Recently, several media outlets throughout southern Africa have noted the growing problem with e-waste throughout the region. The U.S. EPA Administrator recently highlighted the environmental danger posed to communities throughout the world by "e-waste." E-Waste is a term used to describe waste produced from discarded cell phones, televisions, computers, and other electrical components.
U.S. Environmental Protection Agency (EPA) Administrator Lisa P. Jackson addressed a meeting in Alexandria, Virginia, of Interpol’s Global E-Waste Crime Group May 25. Jackson noted, “I don’t need to go to Africa or China or India to know about the electronics that are discarded at open dumpsites, the copper wires burning in open-air incinerators, or the acid used to strip gold and other metals for resale. I don’t need to go there to know about the ash-blackened rivers or the toxic fumes polluting the air. And I don’t need to go there to know that workers are getting sick, and so are their children. I know all this, and so do each of you.”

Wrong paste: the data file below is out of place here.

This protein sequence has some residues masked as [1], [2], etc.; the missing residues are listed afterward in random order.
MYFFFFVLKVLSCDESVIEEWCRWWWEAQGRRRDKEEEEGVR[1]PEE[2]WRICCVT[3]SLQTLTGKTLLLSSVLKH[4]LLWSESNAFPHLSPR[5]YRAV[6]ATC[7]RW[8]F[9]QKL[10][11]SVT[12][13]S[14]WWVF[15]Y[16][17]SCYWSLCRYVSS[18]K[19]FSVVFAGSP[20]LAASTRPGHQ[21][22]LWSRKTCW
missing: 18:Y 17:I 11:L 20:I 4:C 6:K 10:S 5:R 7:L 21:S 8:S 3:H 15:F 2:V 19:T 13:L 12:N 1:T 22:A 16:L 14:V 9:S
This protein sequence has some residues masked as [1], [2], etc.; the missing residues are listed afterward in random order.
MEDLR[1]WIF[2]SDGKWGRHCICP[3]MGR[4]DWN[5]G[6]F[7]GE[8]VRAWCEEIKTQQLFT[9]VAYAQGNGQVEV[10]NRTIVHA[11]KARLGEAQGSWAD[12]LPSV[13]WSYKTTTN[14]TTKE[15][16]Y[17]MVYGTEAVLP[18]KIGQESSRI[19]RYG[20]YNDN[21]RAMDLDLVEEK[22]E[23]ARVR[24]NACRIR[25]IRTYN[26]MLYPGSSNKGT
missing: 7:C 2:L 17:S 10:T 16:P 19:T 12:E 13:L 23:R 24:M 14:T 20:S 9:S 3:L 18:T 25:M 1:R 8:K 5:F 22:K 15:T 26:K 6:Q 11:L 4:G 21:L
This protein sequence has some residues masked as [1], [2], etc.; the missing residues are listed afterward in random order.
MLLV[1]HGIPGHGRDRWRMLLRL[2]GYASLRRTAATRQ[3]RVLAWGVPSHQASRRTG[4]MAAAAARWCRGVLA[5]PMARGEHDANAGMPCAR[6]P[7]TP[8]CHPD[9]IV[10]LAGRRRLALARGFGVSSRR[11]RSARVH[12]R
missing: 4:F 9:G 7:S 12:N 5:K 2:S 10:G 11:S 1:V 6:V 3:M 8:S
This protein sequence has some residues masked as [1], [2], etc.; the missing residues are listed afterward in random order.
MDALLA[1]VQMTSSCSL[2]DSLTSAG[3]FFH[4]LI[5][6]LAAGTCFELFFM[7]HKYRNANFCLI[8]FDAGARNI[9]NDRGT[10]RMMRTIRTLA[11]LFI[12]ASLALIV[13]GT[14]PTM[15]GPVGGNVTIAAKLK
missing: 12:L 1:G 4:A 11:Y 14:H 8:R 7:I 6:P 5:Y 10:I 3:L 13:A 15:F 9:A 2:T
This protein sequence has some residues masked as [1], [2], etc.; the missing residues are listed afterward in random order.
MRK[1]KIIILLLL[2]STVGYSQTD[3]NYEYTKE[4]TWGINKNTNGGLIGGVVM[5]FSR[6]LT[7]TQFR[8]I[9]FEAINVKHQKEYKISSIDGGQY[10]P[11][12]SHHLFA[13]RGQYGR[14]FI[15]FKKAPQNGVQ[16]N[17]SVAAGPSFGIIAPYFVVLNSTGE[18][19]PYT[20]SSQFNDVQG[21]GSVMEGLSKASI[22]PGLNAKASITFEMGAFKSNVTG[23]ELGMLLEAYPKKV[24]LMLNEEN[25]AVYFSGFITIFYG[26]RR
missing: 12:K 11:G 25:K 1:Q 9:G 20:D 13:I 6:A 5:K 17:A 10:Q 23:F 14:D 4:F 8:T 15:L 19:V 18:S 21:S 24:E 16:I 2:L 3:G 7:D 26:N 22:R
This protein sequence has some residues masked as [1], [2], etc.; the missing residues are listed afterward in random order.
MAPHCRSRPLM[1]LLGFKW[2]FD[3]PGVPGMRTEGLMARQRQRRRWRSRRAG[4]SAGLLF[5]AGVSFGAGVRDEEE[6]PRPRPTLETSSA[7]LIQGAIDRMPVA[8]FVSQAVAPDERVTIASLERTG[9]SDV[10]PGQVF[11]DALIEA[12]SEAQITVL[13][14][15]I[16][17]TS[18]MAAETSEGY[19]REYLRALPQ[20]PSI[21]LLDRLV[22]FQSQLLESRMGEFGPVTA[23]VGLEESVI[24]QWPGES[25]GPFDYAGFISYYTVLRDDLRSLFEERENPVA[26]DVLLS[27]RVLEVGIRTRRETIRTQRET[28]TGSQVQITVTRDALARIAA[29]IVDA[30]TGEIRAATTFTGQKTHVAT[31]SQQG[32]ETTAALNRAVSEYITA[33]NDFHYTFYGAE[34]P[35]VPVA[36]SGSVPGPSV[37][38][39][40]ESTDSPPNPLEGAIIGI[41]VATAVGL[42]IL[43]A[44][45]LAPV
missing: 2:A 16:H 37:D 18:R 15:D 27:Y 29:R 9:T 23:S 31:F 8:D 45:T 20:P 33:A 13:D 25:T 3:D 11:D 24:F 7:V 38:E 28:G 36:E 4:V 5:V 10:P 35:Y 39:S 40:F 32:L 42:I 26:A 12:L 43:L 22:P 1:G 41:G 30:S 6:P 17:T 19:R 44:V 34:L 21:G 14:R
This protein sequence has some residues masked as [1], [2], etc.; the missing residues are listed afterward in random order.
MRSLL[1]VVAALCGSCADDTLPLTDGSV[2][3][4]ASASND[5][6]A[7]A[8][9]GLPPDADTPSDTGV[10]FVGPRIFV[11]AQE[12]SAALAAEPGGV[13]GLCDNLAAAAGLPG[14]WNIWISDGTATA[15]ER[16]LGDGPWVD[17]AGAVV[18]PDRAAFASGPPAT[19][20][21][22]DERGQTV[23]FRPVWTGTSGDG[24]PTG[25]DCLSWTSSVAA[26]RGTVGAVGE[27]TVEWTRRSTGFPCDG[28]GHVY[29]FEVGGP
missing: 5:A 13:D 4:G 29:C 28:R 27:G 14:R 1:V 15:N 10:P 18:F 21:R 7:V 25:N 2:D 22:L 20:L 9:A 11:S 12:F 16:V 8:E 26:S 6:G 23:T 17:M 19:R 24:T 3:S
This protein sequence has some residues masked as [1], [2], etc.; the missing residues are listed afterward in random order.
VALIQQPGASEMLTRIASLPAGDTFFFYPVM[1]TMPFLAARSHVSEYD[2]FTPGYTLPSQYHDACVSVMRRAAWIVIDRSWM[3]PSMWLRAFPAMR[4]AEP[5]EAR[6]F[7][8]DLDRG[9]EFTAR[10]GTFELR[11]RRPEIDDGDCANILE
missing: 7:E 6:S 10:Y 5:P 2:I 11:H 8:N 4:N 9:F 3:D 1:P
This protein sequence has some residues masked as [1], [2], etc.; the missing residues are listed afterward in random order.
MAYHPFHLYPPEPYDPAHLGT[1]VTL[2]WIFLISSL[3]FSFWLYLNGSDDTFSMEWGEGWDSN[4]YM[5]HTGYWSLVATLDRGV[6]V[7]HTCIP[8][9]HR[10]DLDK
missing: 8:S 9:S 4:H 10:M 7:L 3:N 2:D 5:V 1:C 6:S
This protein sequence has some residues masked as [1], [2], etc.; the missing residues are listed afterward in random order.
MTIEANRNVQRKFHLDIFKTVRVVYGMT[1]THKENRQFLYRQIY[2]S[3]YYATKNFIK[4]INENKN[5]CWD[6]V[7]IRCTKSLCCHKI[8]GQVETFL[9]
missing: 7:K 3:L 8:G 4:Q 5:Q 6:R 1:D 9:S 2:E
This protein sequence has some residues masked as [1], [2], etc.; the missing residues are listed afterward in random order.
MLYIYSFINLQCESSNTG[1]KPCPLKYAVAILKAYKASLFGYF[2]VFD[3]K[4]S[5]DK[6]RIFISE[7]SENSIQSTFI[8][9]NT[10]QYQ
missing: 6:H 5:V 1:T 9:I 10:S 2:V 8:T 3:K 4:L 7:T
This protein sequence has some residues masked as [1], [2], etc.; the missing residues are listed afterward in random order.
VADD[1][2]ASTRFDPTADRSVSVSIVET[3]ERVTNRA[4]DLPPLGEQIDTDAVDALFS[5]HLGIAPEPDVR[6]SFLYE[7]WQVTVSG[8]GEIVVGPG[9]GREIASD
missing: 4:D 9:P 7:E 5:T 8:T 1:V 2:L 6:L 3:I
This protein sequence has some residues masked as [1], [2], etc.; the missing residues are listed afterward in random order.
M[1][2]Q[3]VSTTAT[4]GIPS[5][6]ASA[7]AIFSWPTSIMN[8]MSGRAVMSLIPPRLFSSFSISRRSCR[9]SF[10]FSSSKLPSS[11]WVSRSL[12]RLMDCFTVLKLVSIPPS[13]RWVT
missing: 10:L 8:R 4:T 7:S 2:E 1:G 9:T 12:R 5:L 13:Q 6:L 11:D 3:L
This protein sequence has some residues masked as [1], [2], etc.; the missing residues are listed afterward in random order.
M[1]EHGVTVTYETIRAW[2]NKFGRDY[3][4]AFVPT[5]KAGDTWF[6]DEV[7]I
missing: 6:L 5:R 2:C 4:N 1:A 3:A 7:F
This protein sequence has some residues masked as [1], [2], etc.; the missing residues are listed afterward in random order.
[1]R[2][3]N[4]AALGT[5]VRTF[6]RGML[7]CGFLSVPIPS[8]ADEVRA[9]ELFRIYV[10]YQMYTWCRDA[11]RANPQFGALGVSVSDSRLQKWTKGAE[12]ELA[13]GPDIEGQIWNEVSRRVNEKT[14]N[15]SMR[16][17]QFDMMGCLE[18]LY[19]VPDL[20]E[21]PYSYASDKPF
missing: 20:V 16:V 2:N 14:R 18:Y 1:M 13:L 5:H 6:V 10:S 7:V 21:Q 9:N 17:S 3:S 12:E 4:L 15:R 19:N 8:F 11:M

However, Jackson pointed out, “While it poses serious challenges, the problem of e-waste also presents opportunities,” Jackson said. “Opportunities here in America and other developed countries to promote green jobs, spur innovation and jump-start a responsible domestic recycling industry. Opportunities to partner with developing countries to create safe jobs, a healthy environment to raise a family, and better infrastructure and training programs — and to showcase the environmental and economic benefits of responsible reuse, recycling and disposal.”
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Photo caption: A worker at an e-waste company sits behind a pile of computer keyboards slated for recycling at a factory in Manesar, India.
Photo courtesy AP Images.